Back in 2012, before the Cliff, entitlement was only a campaign whipping boy of the Reds. The trouble was that entitlement was also the state of mind among the wealthy; it was almost a uniform belief among the rich that they must hoard their hard-earned wealth at all cost — even at the cost of the Republic. 

Proposal is like stealing from poor at Christmas

Three years ago 60 percent of Homer voters rejected a winter-time sales tax increase on groceries. The whole idea was that the working poor would have one place to spend their money where the city government didn't have its hand out.
Prior to that ballot question, in the fall of 2009, the city attorney was asked his opinion about the legality of the city council ending the food tax exemption "even if the public voted to keep it." In his written letter to the council, he said that according to the Superior Court of Alaska it's not certain whether or not it would be legal.

Enough is enough

By the age of 13, 53 percent of American girls are "unhappy with their bodies." This grows to 78 percent by the time girls reach seventeen (Women's Media Center).
Where does this come from? Is it instinctual, genetic? Do we wake up one morning and just decide to fear the muscle and baby fat that keeps us alive, and despise our once desired curves?

Working together, we can reduce our costs, impact on environment

Over the last several years I have quietly followed the debate over bringing natural gas to Homer and the more recently proposed Natural Gas Distribution System Special Assessment District. I have read and listened to many comments, attended the “City Neighborhood” meetings, and done some research to become more informed. I feel it is time to weigh in.

Tidal power, not natural gas line, would better serve Homer, state

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fter much thought, I have decided to register my objection to the City’s Natural Gas Distribution System Special Assessment District.  Based on strong scientific evidence regarding the impacts of burning fossil fuels on climate change and ocean acidification, I believe that investing in a natural gas distribution system is the wrong type of energy infrastructure for the city to be investing in now.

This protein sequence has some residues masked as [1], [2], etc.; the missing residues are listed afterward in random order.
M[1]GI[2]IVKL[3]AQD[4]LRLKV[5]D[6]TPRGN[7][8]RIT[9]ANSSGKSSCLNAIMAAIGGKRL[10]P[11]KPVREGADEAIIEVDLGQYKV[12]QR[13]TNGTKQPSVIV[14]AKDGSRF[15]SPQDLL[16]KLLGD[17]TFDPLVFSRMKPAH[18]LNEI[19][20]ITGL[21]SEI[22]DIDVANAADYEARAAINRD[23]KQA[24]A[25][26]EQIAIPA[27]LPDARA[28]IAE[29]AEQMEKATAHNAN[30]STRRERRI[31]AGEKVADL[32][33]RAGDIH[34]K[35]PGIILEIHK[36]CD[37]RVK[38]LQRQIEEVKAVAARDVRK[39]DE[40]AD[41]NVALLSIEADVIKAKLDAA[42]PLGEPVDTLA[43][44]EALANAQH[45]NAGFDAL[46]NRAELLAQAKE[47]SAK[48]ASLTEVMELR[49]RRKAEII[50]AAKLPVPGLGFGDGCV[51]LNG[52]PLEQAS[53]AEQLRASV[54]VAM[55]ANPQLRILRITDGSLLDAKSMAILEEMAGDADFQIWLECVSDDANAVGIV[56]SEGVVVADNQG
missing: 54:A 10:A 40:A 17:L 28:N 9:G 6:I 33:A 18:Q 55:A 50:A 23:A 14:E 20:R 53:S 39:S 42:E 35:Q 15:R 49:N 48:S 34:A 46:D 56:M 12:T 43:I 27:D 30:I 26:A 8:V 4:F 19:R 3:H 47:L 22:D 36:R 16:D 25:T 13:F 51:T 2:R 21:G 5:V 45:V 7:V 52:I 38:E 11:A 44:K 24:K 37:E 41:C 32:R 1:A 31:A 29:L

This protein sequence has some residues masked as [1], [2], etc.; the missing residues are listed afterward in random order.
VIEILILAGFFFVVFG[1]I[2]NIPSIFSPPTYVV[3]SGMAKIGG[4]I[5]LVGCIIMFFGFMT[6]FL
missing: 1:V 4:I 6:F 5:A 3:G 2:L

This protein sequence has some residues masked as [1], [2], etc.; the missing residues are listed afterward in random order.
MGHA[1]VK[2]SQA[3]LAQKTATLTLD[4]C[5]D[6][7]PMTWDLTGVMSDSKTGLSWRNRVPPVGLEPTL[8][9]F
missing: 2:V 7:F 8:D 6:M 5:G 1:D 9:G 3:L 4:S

If you want to object you do have to file your vote of objection with the city by Jan. 25, 2013, or your vote automatically counts as a non-objection.

Loss sparks mission to raise pancreatic cancer awareness

As I contemplate this season of giving thanks, I realize how much I have to be thankful for. I live in a wonderful community with some of the most generous and giving people I’ve ever been associated with. I have wonderful kids and grandkids who fill my days with joy and friends who continue to lift me up.

November also is Pancreatic Cancer Awareness Month. In May of 2010, my husband Jim Cooper was diagnosed with Stage IV Pancreatic Cancer and he lost his battle in January of 2011. 

Wanted: You on a nonprofit board

At a recent Homer Council on the Arts meeting we were planning our annual meeting which takes place each January. At that meeting HCOA presents a slate of proposed board members for the members to approve.  As we talked, it became clear that it is time to begin a search for new board members.

For nonprofit organizations, board members are critical to planning,  providing new energy, setting policy, giving direction and helping to accomplish the mission of the organization.

A cyclist pleads: Come on, community, work with me

I ride my bicycle year-round. In the winter, I layer up for my ride despite the snow or the cold for many reasons, but mainly because it is good for me, I enjoy it, and it is one way that I choose to reduce my mark on this planet.

We all know that driving in the winter is more dangerous and so is cycling. Cycling in the winter could be less dangerous, though, if drivers would do two very simple things: slow down when approaching a cyclist and pass with ample space between.